As recent headlines make clear, our public and private sector networks are under a constant state of attack from sophisticated adversaries who leverage cutting-edge technologies to perpetrate criminal acts. To defend against these threats, network operators in every industry require the most advanced cybersecurity technologies as well as real-time access to vulnerability and other cybersecurity information. The ability to access and harness the global cybersecurity community – including researchers and academics across the world – is vital to address the ever-evolving threats. The Bureau of Industry and Security’s initial proposed rule for implementing the “intrusion software” provisions agreed to at the 2013 Plenary would have substantially undermined the ability of U.S. companies, and indeed global companies, to prevent, detect and remediate cybersecurity incidents in a time-sensitive manner. Based on these concerns, the U.S. Department of Commerce rescinded the proposed rule and committed to working with stakeholders to develop a revised draft rule.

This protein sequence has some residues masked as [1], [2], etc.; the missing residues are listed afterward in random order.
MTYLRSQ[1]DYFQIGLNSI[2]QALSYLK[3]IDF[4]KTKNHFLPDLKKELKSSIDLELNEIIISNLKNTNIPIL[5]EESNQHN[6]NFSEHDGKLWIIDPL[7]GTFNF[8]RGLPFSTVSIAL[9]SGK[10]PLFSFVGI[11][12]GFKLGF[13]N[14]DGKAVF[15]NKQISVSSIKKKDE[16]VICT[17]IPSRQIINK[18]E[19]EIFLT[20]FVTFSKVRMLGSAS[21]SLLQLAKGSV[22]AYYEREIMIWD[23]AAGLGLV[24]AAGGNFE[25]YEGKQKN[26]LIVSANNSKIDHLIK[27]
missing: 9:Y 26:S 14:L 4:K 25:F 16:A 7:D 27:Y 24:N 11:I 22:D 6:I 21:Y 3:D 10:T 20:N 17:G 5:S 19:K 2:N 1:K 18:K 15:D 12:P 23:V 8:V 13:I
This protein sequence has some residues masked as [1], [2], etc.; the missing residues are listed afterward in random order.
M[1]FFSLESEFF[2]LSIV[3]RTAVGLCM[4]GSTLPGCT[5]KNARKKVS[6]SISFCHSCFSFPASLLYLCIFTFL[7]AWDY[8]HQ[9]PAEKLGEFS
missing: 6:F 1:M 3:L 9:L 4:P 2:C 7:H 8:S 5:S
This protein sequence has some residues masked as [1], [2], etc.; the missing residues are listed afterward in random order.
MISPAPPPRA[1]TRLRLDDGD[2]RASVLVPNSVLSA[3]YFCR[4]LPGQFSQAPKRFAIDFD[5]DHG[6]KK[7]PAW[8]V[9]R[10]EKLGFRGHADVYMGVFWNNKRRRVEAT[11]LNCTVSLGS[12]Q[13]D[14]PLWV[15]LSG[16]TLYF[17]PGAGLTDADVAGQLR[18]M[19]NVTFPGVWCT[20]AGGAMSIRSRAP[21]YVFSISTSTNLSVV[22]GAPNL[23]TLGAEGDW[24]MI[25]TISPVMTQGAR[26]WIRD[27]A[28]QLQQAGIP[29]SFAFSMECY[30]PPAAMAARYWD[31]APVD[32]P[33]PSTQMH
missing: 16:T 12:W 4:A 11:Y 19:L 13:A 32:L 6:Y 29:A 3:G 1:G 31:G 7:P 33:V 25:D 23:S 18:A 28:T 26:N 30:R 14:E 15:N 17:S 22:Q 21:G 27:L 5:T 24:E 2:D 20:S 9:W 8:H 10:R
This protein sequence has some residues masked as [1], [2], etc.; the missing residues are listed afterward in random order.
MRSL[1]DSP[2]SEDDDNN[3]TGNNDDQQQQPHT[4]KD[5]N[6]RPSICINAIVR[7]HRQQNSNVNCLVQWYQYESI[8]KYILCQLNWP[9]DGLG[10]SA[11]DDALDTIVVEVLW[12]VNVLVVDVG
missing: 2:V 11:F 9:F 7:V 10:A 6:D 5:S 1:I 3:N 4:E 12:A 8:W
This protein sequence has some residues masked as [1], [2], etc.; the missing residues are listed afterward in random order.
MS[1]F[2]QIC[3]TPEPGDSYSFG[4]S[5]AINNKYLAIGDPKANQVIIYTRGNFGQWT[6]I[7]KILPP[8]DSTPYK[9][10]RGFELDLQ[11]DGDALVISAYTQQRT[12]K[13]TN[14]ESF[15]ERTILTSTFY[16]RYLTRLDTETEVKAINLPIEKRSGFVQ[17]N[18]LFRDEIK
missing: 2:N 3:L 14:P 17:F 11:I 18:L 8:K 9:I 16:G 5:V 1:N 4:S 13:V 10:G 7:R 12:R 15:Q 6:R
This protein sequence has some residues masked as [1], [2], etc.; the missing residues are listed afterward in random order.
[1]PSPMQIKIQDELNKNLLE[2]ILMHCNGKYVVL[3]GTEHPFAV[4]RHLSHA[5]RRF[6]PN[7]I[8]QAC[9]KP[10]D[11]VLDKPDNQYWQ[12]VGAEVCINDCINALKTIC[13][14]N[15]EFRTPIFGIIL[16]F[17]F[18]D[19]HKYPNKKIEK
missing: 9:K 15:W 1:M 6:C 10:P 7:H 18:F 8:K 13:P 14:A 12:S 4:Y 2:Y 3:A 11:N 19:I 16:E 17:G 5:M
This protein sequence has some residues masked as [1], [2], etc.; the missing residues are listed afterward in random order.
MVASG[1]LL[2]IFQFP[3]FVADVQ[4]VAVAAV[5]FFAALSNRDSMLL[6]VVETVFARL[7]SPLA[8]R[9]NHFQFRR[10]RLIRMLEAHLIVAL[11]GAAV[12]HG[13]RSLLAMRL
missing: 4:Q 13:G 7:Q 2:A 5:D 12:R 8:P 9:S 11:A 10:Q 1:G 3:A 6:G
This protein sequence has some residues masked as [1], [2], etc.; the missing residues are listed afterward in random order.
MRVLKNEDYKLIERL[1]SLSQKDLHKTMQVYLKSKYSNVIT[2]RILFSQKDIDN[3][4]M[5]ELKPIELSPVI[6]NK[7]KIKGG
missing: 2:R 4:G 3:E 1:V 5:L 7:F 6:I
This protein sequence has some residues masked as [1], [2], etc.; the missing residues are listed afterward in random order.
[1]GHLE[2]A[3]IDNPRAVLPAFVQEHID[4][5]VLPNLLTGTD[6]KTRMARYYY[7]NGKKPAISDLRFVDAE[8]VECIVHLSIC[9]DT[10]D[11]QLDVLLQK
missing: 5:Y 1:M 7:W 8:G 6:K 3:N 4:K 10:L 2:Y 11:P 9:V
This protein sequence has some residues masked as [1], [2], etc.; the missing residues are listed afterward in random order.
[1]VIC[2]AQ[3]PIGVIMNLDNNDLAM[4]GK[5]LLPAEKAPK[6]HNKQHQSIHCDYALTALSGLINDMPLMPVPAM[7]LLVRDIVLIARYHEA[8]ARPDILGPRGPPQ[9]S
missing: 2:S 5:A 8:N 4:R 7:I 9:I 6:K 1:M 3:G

Ultimately, however, the national security risks posed by the “intrusion software” provisions agreed to at the 2013 Plenary cannot be effectively addressed through U.S. policy alone. Because cybersecurity efforts depend on global action, including rapid information sharing among an international community of professionals, it is essential for the United States to take a leadership role in pushing for a renegotiation of these provisions at the Wassenaar Arrangement itself. Unless the Wassenaar Arrangement’s approach to controlling “intrusion software” and associated research, development, and information sharing are addressed, multinational companies with cybersecurity teams spread across multiple countries that are members of the Wassenaar Arrangement will find themselves unable to test their own networks, share mission-critical technical information, or deploy the most advanced cybersecurity technologies in a timely and useful manner without first obtaining multiple export licenses. In the United States, the timeline for license application and approval could create significant delays and prevent real-time responsiveness to threats. The troubling trend of erecting barriers to cross-border data flows will only impede cooperative cybersecurity efforts. The impact would also be felt by small- and medium-sized enterprises whose cybersecurity needs are often filled by vendors that also depend upon the free exchange of threat indicators and vulnerability information.